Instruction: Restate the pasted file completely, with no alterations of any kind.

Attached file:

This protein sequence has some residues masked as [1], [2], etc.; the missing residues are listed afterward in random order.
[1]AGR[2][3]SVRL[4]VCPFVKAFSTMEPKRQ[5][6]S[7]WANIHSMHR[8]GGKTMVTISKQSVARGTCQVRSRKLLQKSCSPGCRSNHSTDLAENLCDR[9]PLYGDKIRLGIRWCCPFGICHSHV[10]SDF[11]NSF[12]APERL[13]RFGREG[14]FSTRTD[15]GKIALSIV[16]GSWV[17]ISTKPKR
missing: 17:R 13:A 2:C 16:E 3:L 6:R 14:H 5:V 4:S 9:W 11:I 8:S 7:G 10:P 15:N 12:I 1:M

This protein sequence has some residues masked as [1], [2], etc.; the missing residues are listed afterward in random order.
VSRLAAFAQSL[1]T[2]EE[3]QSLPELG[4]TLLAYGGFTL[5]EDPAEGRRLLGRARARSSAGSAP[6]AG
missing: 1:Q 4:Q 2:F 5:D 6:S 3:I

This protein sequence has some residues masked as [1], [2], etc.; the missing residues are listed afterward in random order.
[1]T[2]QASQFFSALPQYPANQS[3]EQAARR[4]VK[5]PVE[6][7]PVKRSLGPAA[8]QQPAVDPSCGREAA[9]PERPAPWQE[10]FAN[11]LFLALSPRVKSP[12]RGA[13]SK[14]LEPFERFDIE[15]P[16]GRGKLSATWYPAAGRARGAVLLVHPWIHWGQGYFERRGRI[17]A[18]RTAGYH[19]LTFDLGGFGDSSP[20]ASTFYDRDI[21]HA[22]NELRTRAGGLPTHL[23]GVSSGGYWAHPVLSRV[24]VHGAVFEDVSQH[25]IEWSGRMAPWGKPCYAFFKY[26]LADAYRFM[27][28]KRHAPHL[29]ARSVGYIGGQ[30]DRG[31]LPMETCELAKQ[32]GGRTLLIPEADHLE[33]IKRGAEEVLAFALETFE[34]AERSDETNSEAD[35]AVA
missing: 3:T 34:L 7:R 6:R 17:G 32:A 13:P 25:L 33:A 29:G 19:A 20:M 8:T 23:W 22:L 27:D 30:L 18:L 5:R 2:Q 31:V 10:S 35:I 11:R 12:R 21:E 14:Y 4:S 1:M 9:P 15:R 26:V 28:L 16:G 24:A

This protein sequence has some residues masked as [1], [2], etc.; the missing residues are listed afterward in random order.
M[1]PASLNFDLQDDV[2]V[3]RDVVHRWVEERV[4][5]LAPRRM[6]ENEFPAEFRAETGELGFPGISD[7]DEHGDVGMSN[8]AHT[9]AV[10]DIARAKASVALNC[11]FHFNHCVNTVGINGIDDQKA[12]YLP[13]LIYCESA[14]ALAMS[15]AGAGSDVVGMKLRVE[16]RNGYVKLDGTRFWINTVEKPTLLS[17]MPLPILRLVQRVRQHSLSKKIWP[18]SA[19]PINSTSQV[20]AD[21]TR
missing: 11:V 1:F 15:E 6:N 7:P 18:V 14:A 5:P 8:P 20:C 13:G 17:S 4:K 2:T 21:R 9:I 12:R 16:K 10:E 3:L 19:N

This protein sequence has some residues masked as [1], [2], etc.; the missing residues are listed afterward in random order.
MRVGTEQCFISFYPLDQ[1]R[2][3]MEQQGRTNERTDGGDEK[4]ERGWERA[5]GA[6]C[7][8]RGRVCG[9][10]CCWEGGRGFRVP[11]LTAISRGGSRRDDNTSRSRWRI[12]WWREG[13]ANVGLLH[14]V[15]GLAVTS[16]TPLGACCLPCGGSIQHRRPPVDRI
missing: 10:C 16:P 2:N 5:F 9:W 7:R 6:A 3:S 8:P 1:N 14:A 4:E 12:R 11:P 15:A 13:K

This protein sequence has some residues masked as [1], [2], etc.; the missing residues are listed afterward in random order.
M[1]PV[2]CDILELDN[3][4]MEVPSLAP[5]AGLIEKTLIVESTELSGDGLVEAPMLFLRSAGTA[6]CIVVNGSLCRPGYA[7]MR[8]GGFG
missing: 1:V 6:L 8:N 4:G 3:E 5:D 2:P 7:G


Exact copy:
This protein sequence has some residues masked as [1], [2], etc.; the missing residues are listed afterward in random order.
[1]AGR[2][3]SVRL[4]VCPFVKAFSTMEPKRQ[5][6]S[7]WANIHSMHR[8]GGKTMVTISKQSVARGTCQVRSRKLLQKSCSPGCRSNHSTDLAENLCDR[9]PLYGDKIRLGIRWCCPFGICHSHV[10]SDF[11]NSF[12]APERL[13]RFGREG[14]FSTRTD[15]GKIALSIV[16]GSWV[17]ISTKPKR
missing: 17:R 13:A 2:C 16:E 3:L 6:R 14:H 5:V 4:S 9:W 11:I 8:S 7:G 10:P 15:N 12:I 1:M

This protein sequence has some residues masked as [1], [2], etc.; the missing residues are listed afterward in random order.
VSRLAAFAQSL[1]T[2]EE[3]QSLPELG[4]TLLAYGGFTL[5]EDPAEGRRLLGRARARSSAGSAP[6]AG
missing: 1:Q 4:Q 2:F 5:D 6:S 3:I

This protein sequence has some residues masked as [1], [2], etc.; the missing residues are listed afterward in random order.
[1]T[2]QASQFFSALPQYPANQS[3]EQAARR[4]VK[5]PVE[6][7]PVKRSLGPAA[8]QQPAVDPSCGREAA[9]PERPAPWQE[10]FAN[11]LFLALSPRVKSP[12]RGA[13]SK[14]LEPFERFDIE[15]P[16]GRGKLSATWYPAAGRARGAVLLVHPWIHWGQGYFERRGRI[17]A[18]RTAGYH[19]LTFDLGGFGDSSP[20]ASTFYDRDI[21]HA[22]NELRTRAGGLPTHL[23]GVSSGGYWAHPVLSRV[24]VHGAVFEDVSQH[25]IEWSGRMAPWGKPCYAFFKY[26]LADAYRFM[27][28]KRHAPHL[29]ARSVGYIGGQ[30]DRG[31]LPMETCELAKQ[32]GGRTLLIPEADHLE[33]IKRGAEEVLAFALETFE[34]AERSDETNSEAD[35]AVA
missing: 3:T 34:L 7:R 6:R 17:G 32:A 13:P 25:L 33:A 29:G 19:A 20:M 8:T 23:W 22:L 27:D 30:L 18:L 5:R 2:Q 31:V 10:S 35:I 11:R 12:R 21:E 14:Y 4:S 1:M 9:P 15:R 26:V 28:L 16:G 24:A

This protein sequence has some residues masked as [1], [2], etc.; the missing residues are listed afterward in random order.
M[1]PASLNFDLQDDV[2]V[3]RDVVHRWVEERV[4][5]LAPRRM[6]ENEFPAEFRAETGELGFPGISD[7]DEHGDVGMSN[8]AHT[9]AV[10]DIARAKASVALNC[11]FHFNHCVNTVGINGIDDQKA[12]YLP[13]LIYCESA[14]ALAMS[15]AGAGSDVVGMKLRVE[16]RNGYVKLDGTRFWINTVEKPTLLS[17]MPLPILRLVQRVRQHSLSKKIWP[18]SA[19]PINSTSQV[20]AD[21]TR
missing: 11:V 1:F 15:E 6:N 7:P 18:V 14:A 5:P 8:P 20:C 13:G 17:S 4:K 2:T 21:R 9:I 12:R 16:K 10:E 3:L 19:N

This protein sequence has some residues masked as [1], [2], etc.; the missing residues are listed afterward in random order.
MRVGTEQCFISFYPLDQ[1]R[2][3]MEQQGRTNERTDGGDEK[4]ERGWERA[5]GA[6]C[7][8]RGRVCG[9][10]CCWEGGRGFRVP[11]LTAISRGGSRRDDNTSRSRWRI[12]WWREG[13]ANVGLLH[14]V[15]GLAVTS[16]TPLGACCLPCGGSIQHRRPPVDRI
missing: 10:C 16:P 2:N 5:F 9:W 7:R 6:A 3:S 8:P 1:N 14:A 4:E 12:R 11:P 15:A 13:K

This protein sequence has some residues masked as [1], [2], etc.; the missing residues are listed afterward in random order.
M[1]PV[2]CDILELDN[3][4]MEVPSLAP[5]AGLIEKTLIVESTELSGDGLVEAPMLFLRSAGTA[6]CIVVNGSLCRPGYA[7]MR[8]GGFG
missing: 1:V 6:L 8:N 4:G 3:E 5:D 2:P 7:G